Archive for the ‘Micah’ Category

The Prophet Micah’s Lament: Hermits Can Never Please the Lord

July 18, 2011 Comments off

Continuing in the study through Micah with S. Lewis Johnson, the beginning of Micah 7 contains a lament:  verses 1 through 6.

About 1/3 of the Psalms are laments, as also shown in the Psalms chart in the MacArthur Bible Commentary, which lists 49 Psalms in this category.

From the text in Micah, we can learn the following.  A lament has two purposes:

  1. It functions as a prayer: the one who writes the lament unfolds his own heart’s burden in his role as a mediator.
  2. It makes plain the divine view of their corruption, of what God thinks about the condition of the land — which     was not at all good towards this apostate nation.

Micah 7:2 tells us that “​​The godly has perished from the earth, and there is no one upright among mankind.”  In this terrible society, honest and upright men don’t exist: men who meet the requirements of the things that the Lord required (reference Micah 6:6-8).  Another observation to make here, is that hermits can never please the Lord, hermits can never do the will of God.  In S. Lewis Johnson’s words:

By the way, this lets us know that hermits never can do the will of God.  Isolation never would produce moral and social concern in fruit.  So the hermit is a kind of picture of a spiritual man that the Bible condemns.  The Bible expects a spiritual man not to be a man of isolation, but a man of biblical separation.  That is a holy man in the midst of unholy people doing the will of God, such as our Lord.  Hermits, therefore, are individuals who cannot, by virtue of their very manner of life, cannot please the Lord.

Verse 6 is a passage that became popular among Jews in the apocalyptic literature during the inter-testamental time.  Jesus also quotes this verse, in Matthew 10:35-36

(Micah 7:6)  ​​​​​​​​for the son treats the father with contempt,
the daughter rises up against her mother,
the daughter-in-law against her mother-in-law;
a man’s enemies are the men of his own house.

This description of families will be true in the Tribulation era, the main focus of this passage.  Yet it has application to some past time periods as well, of people living in particularly harsh situations:  for instance the Communist Soviet Union, or Hitler’s Germany, societies where people could not openly speak their beliefs even in their own home, with their own family.  I think of a scene from an old movie, The Counterfeit Traitor, that portrays such at least politically: a father living in Nazi Germany is having secret meetings with William Holden’s character (an Ally spy pretending to be a Nazi), but the young son is committed to the Nazi cause and stirs up trouble.  To a certain extent even believers married to unbelievers, or married to professed believers who nonetheless oppose certain truths set forth in scripture, experience this too, and often to keep peace in the house must follow the words of Micah 7:5, “guard the doors of your mouth from her (or him) who lies in your arms.”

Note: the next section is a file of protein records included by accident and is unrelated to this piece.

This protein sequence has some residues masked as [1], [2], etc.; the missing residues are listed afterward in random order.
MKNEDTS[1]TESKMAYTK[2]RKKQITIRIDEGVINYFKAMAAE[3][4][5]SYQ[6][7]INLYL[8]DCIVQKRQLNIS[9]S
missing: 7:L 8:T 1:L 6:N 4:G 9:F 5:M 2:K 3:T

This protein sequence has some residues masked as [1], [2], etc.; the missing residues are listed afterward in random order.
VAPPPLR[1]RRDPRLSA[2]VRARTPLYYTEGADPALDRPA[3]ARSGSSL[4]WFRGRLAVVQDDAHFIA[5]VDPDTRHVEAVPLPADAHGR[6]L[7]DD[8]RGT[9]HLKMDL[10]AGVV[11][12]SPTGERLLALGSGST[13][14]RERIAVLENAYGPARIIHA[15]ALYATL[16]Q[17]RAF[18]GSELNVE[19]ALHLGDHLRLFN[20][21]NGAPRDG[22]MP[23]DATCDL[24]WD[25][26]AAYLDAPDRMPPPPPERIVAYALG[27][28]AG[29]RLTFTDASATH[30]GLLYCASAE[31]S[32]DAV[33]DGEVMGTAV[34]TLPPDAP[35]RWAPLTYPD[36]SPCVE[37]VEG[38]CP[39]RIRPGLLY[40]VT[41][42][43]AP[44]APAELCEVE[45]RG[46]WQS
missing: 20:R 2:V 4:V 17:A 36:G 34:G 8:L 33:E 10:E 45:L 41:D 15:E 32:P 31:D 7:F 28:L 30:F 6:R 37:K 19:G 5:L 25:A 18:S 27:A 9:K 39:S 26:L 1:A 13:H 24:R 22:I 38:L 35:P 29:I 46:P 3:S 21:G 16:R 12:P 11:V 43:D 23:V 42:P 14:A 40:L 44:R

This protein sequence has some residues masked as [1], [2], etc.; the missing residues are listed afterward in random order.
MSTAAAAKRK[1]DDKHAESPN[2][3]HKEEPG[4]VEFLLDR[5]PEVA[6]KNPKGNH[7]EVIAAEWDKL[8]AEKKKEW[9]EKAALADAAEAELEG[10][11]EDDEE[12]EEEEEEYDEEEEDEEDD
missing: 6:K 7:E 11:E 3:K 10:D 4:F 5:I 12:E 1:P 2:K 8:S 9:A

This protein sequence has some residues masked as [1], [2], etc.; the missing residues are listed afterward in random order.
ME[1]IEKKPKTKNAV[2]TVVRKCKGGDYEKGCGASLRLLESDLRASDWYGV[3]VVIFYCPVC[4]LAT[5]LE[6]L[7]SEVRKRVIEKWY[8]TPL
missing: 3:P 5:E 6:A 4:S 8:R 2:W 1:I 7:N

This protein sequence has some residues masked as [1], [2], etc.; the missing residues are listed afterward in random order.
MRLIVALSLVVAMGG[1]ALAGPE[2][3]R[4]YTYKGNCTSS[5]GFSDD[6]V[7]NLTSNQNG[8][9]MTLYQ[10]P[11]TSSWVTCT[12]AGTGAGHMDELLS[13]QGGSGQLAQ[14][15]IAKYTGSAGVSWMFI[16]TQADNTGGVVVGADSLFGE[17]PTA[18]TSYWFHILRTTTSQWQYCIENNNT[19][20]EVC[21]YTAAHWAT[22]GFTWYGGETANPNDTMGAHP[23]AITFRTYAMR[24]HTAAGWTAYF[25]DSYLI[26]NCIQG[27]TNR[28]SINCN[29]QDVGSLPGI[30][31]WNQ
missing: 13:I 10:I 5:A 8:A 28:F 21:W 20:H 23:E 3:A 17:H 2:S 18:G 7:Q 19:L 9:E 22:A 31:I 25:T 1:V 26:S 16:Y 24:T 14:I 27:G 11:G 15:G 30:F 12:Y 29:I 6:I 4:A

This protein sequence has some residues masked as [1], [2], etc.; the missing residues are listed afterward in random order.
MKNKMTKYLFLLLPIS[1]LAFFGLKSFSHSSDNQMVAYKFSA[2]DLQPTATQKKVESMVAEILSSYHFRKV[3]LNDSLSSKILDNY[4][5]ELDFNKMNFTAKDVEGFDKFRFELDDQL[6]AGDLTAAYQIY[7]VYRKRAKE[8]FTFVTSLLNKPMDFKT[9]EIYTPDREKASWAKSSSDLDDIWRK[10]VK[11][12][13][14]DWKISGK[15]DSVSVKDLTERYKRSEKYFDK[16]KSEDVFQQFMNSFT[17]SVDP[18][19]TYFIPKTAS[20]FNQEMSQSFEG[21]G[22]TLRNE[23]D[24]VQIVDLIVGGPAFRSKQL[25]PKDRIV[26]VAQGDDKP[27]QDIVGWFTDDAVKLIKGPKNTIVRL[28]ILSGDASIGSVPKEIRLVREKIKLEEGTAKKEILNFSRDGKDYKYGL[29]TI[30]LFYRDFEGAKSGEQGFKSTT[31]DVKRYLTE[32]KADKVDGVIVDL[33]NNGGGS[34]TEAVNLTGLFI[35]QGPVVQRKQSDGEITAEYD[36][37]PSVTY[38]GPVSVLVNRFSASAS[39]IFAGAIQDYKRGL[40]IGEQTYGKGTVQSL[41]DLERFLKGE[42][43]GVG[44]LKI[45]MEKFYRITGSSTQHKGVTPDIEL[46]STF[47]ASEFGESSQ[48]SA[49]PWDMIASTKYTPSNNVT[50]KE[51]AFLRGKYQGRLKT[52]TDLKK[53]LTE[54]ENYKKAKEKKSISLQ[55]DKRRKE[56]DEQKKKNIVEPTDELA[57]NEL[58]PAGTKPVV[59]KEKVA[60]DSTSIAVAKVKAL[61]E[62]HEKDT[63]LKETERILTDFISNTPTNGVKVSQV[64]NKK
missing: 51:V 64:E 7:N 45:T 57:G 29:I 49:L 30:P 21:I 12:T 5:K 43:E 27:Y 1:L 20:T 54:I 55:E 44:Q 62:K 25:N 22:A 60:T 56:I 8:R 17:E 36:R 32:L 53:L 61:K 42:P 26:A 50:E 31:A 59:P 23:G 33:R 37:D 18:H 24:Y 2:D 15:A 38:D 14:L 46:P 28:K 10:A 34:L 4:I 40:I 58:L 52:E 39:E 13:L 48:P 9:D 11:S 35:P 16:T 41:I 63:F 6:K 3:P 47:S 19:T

In verse 7 the tone changes, from pessimism to optimism, as Micah affirms his hope, that he looks to the Lord, the God of his salvation, the God who will hear him.  Micah’s response is how we all should end our laments, in looking to our God, in eagerly awaiting His coming and His Messianic Kingdom.

The Prophet Micah and The Remnant

July 14, 2011 Comments off

From S. Lewis Johnson’s Micah series, a look at Micah 5 and the description of the remnant.

The very word “remnant” suggests the tragedy of apostasy. So many are gone, only a few left.  Yet after apostasy, the very fact of a remnant also suggests the hope of a return.  God’s electing purpose continues.  In Micah 5 it is further called “the remnant of Jacob” and so we think of the weakness of the man Jacob, but also of the great covenant promises to Abraham, Isaac and Jacob.

The book of Micah contains three prophecies concerning the remnant:

  • Micah 2:12-13 — a prophecy of being taken into exile
  • Micah 4:6-7 — rescued and transformed, safe from attacks,  and
  • Micah 5:7-9  — the remnant a blessing to the nations

In Micah 5:7-8, the remnant “in the midst of many peoples” is described in two comparisons that may not mean much to us in modern city life, yet which had great meaning to the people of Micah’s day.  In verse 7, the remnant will be “like dew from the Lord, like showers on the grass.”  In verse 8 the remnant is “like a lion among the beasts of the forest, like a young lion among the flocks of sheep.”

We don’t especially think of dew as all that important, but it turns out to be very significant for Israel, a rather dry and arid place.  Israel has a rainy season and a dry season, and the dry season lasts from spring until fall.  The crops can only grow there because of the night-time breezes that come in from the Mediterranean Sea, which comes over and pours a very thick dew onto the land during the night, when the land is cool and thus benefits from dew.

Dew is also mentioned a few other places in the Old Testament.  The story of Gideon and the fleece is the best known one, in which Gideon gains assurance from the Lord through signs from God:  dew on all the ground except the fleece, and then dew only on the fleece and not the ground.  Even earlier, though, comes Genesis 27:28 — Isaac’s blessing to Jacob includes the line “​​​May God give you of the dew of heaven and of the fatness of the earth and plenty of grain and wine.”

Showers further remind us of God’s providence and blessing.  We cannot make it rain.  The dew and the showers have their source in the Lord and His sovereign grace.

Now to verse 8, the lion and young lion:  whereas dew is a silent blessing of the Lord God, a lion suggests irresistible power.  Israel will be the aggressor among the nations, and the other nations like the weak beasts of the forest.  For the lion theme we can also look back to Genesis 49:9, Jacob’s final words to his sons:

​​​​​Judah is a lion’s cub; from the prey, my son, you have gone up.
He stooped down; he crouched as a lion and as a lioness; who dares rouse him?

Numbers 23 and 24, Baalam’s prophecies, also speak of God’s people Israel as a lion.

  • Numbers 23:24  ​​​​​​​​Behold, a people! As a lioness it rises up and as a lion it lifts itself;